20 February 2017
This was a really short but enjoyable winter hike. We brought our snowshoes, but ended up not using them at all, thanks in part due to existing tracks from a previous party.
Baril Creek Trail was well packed and provided a quick way to access the south side of Coyote Hill. The only obstacle today was a short stint of light bushwhacking and stepping through knee-deep snow where we left the trail and crossed Baril Creek (mostly frozen over) to the north. After this, we easily hiked up open grassy slopes to gain the south ridge, which rises gently all the way to the summit. There are really no problems on this ridge, it’s pretty much just a pleasant hike and we were surprised how quickly we reached the summit.
On a sunny day like this, gorgeous views can be had of the Highwood area to the north, including Mist Mountain, Mount Head and Holy Cross Mountain. And of course, Mount Armstrong’s big bulwark-like shape is hard to ignore on the western horizon.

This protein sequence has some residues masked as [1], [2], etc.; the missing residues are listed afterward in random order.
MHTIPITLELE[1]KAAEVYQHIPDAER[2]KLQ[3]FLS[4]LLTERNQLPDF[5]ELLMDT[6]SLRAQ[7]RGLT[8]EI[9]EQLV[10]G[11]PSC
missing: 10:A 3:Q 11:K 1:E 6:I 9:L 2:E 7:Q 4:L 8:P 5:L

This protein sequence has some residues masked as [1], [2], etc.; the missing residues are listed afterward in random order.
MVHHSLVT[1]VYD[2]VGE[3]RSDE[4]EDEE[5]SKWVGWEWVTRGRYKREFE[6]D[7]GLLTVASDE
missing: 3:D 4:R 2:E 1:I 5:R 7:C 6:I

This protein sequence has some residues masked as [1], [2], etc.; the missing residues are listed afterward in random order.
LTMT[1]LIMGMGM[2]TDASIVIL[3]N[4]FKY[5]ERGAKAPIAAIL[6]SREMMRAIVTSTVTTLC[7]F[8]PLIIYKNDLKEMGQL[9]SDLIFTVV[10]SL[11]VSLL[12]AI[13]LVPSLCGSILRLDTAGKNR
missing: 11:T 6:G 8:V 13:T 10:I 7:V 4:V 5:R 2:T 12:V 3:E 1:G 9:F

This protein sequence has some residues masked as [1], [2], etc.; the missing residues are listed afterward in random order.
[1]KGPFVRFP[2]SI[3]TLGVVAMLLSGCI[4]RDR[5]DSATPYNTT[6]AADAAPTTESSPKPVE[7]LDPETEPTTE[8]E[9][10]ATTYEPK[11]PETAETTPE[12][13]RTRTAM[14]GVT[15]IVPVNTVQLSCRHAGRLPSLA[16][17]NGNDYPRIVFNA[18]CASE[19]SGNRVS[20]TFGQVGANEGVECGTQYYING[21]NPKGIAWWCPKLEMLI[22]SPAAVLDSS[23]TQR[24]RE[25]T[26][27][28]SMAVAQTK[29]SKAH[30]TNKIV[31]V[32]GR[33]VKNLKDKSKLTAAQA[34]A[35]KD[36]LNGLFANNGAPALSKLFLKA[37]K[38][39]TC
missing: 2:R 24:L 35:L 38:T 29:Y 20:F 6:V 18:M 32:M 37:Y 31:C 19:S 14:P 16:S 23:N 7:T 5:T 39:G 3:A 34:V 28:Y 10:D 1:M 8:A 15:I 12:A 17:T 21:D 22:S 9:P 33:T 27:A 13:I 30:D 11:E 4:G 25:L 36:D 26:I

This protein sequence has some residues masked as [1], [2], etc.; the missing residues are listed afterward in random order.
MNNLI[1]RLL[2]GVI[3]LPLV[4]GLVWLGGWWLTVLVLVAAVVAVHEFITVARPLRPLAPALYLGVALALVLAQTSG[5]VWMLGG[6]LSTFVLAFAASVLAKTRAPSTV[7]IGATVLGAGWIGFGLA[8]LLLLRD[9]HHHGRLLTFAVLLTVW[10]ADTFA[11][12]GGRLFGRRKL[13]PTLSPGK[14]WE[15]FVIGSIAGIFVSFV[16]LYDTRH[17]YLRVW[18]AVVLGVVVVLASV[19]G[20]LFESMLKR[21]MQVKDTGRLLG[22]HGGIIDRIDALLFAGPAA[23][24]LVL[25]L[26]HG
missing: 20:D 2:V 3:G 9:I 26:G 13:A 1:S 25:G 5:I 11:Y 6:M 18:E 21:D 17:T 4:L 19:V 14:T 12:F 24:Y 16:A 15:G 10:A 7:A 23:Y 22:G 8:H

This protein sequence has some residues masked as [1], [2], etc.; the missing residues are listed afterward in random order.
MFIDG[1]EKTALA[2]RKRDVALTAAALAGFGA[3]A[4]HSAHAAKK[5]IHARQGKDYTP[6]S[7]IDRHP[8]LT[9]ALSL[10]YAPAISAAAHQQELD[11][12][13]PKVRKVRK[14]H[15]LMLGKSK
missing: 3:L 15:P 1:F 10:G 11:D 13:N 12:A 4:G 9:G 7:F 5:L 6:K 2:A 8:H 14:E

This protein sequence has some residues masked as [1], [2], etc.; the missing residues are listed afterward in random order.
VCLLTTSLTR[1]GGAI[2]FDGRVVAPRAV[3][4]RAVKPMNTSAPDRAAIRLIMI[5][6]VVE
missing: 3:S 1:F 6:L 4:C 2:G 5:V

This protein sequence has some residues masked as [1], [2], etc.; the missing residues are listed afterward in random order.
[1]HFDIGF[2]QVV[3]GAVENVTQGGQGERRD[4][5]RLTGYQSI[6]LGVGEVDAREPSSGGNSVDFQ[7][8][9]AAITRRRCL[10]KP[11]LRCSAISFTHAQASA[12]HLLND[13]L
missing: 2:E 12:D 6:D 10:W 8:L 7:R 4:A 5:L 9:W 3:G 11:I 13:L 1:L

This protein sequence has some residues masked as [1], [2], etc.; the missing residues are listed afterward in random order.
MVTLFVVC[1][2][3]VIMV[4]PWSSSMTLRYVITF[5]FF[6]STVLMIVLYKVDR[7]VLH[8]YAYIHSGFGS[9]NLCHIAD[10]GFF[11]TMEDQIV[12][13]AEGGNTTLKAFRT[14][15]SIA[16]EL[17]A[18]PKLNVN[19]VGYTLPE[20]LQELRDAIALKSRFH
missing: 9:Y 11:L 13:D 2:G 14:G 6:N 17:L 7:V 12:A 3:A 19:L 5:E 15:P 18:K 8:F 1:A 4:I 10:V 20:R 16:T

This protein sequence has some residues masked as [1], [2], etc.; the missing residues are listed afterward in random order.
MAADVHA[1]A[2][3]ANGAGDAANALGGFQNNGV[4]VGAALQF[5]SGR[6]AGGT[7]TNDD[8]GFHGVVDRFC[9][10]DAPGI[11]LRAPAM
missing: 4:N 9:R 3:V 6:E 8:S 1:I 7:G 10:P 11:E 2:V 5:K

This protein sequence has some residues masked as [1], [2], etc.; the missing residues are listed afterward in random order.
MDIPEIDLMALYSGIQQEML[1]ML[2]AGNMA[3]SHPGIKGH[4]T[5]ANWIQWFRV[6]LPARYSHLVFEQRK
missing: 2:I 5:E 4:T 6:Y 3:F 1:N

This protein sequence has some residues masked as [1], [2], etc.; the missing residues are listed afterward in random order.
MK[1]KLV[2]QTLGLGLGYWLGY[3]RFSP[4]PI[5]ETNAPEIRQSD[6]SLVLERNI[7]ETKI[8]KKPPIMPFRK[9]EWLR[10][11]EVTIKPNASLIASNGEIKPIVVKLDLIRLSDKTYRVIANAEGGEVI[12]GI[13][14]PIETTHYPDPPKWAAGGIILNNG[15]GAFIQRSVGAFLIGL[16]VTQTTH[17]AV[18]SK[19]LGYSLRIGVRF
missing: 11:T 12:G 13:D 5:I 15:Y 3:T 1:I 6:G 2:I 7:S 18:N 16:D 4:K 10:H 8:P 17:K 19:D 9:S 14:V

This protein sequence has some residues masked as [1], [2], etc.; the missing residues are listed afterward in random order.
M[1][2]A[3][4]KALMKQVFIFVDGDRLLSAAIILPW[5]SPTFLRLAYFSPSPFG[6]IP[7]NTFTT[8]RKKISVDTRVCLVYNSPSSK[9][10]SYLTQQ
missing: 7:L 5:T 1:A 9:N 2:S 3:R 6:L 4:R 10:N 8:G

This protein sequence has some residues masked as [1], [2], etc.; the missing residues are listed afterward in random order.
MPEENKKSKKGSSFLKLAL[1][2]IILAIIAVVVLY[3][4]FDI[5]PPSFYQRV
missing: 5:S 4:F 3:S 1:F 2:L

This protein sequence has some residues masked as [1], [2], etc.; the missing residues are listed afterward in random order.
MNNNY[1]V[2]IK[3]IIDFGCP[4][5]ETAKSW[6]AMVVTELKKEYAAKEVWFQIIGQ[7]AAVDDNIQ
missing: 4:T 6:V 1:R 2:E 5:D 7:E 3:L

I love loop routes, so to make a circle out of today’s trip we backtracked about 400 m, then made a sharp left turn to the east and headed down open snow slopes parallel to the trees, just as described in Nugara’s Snowshoeing book. Fortunately for us, we discovered some old snowshoe tracks in the deep snow here that allowed us to simply hike down in our boots. After going up and over a couple of minor bumps, we descended through light forest back down to a packed trail on the north side of Baril Creek. This good trail led us to a small pull-out at the road from where we walked the few hundred metres back to our car.
We were glad we chose a clockwise loop for this trip, because it allowed us to hike up the snow-free south slopes first, then quickly descend snow slopes on the eastern side. It also meant that we had the sun in our backs most of the way instead of staring right into it. All in all, Coyote Hill was a nice and easy winter hike with surprisingly good views.
DISCLAIMER: Use at your own risk for general guidance only! Do not follow this GPX track blindly but use your own judgement in assessing terrain and choosing the safest route.